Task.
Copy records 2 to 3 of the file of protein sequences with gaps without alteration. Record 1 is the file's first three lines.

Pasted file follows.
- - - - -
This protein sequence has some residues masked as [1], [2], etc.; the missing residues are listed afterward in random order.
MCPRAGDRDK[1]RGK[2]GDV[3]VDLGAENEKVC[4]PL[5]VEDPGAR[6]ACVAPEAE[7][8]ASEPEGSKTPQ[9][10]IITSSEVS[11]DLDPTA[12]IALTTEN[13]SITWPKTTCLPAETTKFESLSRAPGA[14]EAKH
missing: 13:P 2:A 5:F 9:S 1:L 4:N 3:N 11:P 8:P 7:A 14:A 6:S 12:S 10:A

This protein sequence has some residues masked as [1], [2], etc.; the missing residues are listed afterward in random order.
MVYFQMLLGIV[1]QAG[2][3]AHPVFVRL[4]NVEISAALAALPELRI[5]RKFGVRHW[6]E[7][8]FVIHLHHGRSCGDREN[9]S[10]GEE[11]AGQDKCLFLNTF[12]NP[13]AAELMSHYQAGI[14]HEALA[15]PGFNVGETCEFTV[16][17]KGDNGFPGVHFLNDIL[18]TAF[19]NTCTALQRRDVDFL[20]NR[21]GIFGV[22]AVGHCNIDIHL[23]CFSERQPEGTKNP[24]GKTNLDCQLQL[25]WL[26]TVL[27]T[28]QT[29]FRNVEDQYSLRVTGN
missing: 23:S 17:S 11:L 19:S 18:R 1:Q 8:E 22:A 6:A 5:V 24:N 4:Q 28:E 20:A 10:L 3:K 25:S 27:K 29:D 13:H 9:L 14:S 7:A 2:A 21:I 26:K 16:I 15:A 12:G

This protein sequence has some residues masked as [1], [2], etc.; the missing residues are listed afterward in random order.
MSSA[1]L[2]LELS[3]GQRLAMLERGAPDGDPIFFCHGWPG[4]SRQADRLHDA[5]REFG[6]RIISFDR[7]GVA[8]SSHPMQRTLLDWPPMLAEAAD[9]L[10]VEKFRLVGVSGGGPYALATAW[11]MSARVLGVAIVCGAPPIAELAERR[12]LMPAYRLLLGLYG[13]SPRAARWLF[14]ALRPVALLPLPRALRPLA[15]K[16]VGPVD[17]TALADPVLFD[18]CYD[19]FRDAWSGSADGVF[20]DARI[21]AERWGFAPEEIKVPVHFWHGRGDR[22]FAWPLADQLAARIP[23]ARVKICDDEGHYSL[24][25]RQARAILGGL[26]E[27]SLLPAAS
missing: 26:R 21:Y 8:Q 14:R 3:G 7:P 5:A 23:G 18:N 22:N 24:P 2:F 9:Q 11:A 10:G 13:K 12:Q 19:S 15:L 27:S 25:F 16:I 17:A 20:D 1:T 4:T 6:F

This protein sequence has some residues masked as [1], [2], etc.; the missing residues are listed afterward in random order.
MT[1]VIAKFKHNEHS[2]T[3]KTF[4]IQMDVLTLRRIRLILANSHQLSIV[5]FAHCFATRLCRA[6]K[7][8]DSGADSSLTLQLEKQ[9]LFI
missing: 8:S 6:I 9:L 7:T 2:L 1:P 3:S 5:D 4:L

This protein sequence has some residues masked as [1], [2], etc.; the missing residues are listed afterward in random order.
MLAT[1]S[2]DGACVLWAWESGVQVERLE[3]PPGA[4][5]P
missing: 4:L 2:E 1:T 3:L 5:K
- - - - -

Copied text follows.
This protein sequence has some residues masked as [1], [2], etc.; the missing residues are listed afterward in random order.
MVYFQMLLGIV[1]QAG[2][3]AHPVFVRL[4]NVEISAALAALPELRI[5]RKFGVRHW[6]E[7][8]FVIHLHHGRSCGDREN[9]S[10]GEE[11]AGQDKCLFLNTF[12]NP[13]AAELMSHYQAGI[14]HEALA[15]PGFNVGETCEFTV[16][17]KGDNGFPGVHFLNDIL[18]TAF[19]NTCTALQRRDVDFL[20]NR[21]GIFGV[22]AVGHCNIDIHL[23]CFSERQPEGTKNP[24]GKTNLDCQLQL[25]WL[26]TVL[27]T[28]QT[29]FRNVEDQYSLRVTGN
missing: 23:S 17:S 11:L 19:S 18:R 1:Q 8:E 22:A 6:A 5:V 24:N 4:Q 28:E 20:A 10:L 3:K 25:S 27:K 29:D 13:H 9:L 14:S 7:A 2:A 21:I 26:K 16:I 15:A 12:G

This protein sequence has some residues masked as [1], [2], etc.; the missing residues are listed afterward in random order.
MSSA[1]L[2]LELS[3]GQRLAMLERGAPDGDPIFFCHGWPG[4]SRQADRLHDA[5]REFG[6]RIISFDR[7]GVA[8]SSHPMQRTLLDWPPMLAEAAD[9]L[10]VEKFRLVGVSGGGPYALATAW[11]MSARVLGVAIVCGAPPIAELAERR[12]LMPAYRLLLGLYG[13]SPRAARWLF[14]ALRPVALLPLPRALRPLA[15]K[16]VGPVD[17]TALADPVLFD[18]CYD[19]FRDAWSGSADGVF[20]DARI[21]AERWGFAPEEIKVPVHFWHGRGDR[22]FAWPLADQLAARIP[23]ARVKICDDEGHYSL[24][25]RQARAILGGL[26]E[27]SLLPAAS
missing: 26:R 21:Y 8:Q 14:R 3:G 7:P 5:A 23:G 18:N 22:N 24:P 2:F 9:Q 11:A 10:G 13:K 12:Q 19:S 15:L 27:S 25:F 16:I 17:A 20:D 1:T 4:T 6:F